The Job Corps program is primarily residential, and provides comprehensive academic and vocational training services, as well as supportive services including room and board, transportation, health care, and a clothing allowance. Foster care, homeless and runaway youth are specifically targeted as eligible to receive services under the program. Through improved tracking methods and outreach, Job Corps has significantly increased the numbers of youth served who are identified as foster care, homeless or runaway (from approximately 240 in 2001 to more than 2,000 projected in 2004). The services provided by Job Corps help prevent foster care and runaway youth from becoming homeless.

Budget

The FY 2004 appropriation for Jobs Corps was: $1,541,151,338.


Reentry Programs

The DOL Employment and Training Administration (ETA) funded a number of programs designed to improve employment outcomes for ex-offenders and reduce crime and recidivism.


Youth Offender Demonstration Grants

In 2004, ETA awarded nearly $50 million to provide services to at-risk youth and youth offenders throughout the nation.Projects included:

  • Youth Offender Demonstration Project Impact Study: The Department of Labor awarded grants totaling $5.1 millionto six of the original 20 Youth Offender Demonstration project grantees to perform an impact study on the effectiveness of these programs on youth offenders. The original Youth Offender Demonstration project was designed to prepare and place at-risk youth, youth offenders, and gang members, between the ages of 14 and 24, in long-term employment at wage levels that prevent future dependency.
  • Youth Offender Investments to States: The Department of Labor made investments totaling $13.2million in eight states to develop model programs in one youth correctional facility in each state. These programs are designed to increase the academic performance and workforce preparation of incarcerated youth.
  • Targeted Youth Offender Investments:The Department of Labor made grants to 17national, regional, and local organizations to serve specific target populations of young offenders and youth at-risk of criminal involvement through a variety of workforce development and support services.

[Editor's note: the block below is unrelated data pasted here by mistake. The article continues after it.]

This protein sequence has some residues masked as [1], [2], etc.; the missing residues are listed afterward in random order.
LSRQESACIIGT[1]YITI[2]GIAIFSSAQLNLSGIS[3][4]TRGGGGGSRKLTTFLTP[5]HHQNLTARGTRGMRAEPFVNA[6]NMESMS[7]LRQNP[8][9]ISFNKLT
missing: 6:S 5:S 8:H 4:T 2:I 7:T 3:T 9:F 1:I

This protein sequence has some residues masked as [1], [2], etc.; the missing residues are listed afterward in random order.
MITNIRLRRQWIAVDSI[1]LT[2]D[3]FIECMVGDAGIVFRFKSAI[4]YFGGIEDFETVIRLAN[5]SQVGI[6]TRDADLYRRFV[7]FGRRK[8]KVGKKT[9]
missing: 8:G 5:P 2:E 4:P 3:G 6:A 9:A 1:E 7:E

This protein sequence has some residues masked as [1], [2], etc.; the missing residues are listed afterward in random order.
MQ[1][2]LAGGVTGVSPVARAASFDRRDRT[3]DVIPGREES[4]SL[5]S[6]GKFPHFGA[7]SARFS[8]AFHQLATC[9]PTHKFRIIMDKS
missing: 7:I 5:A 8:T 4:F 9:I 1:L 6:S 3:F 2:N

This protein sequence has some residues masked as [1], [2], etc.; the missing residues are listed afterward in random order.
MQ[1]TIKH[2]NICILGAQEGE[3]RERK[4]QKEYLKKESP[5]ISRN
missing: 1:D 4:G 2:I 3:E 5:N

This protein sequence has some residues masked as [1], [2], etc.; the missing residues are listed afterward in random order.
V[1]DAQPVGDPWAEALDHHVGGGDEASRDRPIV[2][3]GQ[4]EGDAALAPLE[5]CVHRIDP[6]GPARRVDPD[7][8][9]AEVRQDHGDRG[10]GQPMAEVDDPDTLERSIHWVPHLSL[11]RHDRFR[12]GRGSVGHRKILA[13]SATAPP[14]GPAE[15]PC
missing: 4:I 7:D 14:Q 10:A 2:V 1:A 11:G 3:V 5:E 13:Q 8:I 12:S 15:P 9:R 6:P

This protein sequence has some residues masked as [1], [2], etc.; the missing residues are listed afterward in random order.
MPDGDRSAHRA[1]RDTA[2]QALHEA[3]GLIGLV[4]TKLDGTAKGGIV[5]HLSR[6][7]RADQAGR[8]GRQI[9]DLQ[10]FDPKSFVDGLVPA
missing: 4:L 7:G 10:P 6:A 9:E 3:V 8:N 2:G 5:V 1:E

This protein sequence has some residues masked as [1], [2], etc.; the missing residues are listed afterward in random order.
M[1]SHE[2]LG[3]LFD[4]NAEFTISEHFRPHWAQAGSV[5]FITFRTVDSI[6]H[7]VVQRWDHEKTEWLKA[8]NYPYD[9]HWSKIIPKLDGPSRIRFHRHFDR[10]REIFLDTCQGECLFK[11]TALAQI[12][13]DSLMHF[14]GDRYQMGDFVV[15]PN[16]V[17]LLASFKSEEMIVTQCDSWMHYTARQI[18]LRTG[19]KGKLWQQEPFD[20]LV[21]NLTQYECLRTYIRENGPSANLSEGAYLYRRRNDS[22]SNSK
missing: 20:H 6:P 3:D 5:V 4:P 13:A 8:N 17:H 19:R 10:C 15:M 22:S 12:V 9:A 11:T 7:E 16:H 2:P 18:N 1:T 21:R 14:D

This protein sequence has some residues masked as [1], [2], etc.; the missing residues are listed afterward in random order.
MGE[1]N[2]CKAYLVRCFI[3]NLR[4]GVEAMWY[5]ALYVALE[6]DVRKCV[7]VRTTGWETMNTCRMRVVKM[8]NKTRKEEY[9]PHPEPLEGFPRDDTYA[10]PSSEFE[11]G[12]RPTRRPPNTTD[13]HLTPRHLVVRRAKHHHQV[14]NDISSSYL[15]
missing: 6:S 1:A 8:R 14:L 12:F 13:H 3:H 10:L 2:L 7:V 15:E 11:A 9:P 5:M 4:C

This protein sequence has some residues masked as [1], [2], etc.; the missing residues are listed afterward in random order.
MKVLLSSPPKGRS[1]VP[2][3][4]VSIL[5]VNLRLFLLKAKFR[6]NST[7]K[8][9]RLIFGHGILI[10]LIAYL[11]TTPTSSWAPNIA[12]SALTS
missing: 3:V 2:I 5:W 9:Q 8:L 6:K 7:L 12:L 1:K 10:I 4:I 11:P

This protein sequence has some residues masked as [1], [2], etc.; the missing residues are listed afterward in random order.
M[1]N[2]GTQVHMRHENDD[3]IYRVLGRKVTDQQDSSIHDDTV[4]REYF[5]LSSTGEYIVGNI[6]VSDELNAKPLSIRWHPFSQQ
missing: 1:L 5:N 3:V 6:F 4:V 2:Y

Ready4Work

Ready4Work is an ex-offender re-entry workforce development initiative of ETA and DOL's Center for Faith-Based and Community Initiatives (CFBCI). Ready4Work is a three-year national demonstration project, funded by DOL, DOJ and a consortium of private foundations that mobilizes local coalitions to work together for sustainable ex-offender reentry, and to improve outcomes for ex-offenders and the communities in which they live.

Ready4Work is a public/private initiative that focuses on non-religious mentoring, employment and training as well as other supportive services for men and women returning from state and Federal correctional facilities. Ready4Work operates in 16 cities across the nation, and will serve an estimated 5,200 participants by 2006. The three-year budget for Ready4Work is $32,500,000, of which $17.5 million was provided by DOL.


Serious and Violent Offender Reentry Initiative (SVORI)

DOL is collaborating with the Departments of Justice, HHS, Education and HUD to focus on the increasing number of offenders who are being released from prisons, jails or court-affiliated training schools through the Serious and Violent Offender Reentry Initiative (SVORI). This initiative is designed to reduce further criminal activity by violent ex-offenders upon their return to their communities through job training and supportive services in preparation for gainful employment.

SVORI is a comprehensive effort that addresses both juvenile and adult populations of serious, high-risk offenders. It provides funding to develop, implement, enhance, and evaluate reentry strategies that ensure the safety of the community and the reduction of serious, violent crimes. Sixty-nine grants with a total value of $125,000,000 will be in operation from July 2002 through June 2005. DOL provided $52,660,000 of this total.


Foster Youth Demonstration Grant Program

The White House Task Force for Disadvantaged Youth has identified youth in foster care, particularly those aging out of foster care, as one of the most vulnerable populations in the country. Currently, there are over 500,000 children and youth in foster care in the United States. Youth aging out of foster care are one of the key target groups for youth programs in the Workforce Investment Act. As many as 30 percent of youth aging out of foster care become homeless; yet we do not have good models in place for helping these youth move into employment and self-sufficiency.

The Department of Labor awarded five grants in the largest urban areas across the country to provide comprehensive employment and supportive services to youth aging out of foster care. This program requires grantees to partner with various local and state agencies to ensure that the many challenges of foster youth are met so that they can successfully pursue employment or continuing education. ETA provided $2 million to this initiative in 2004 and grantees leveraged an additional $2 million.


Prisoner Reentry Initiative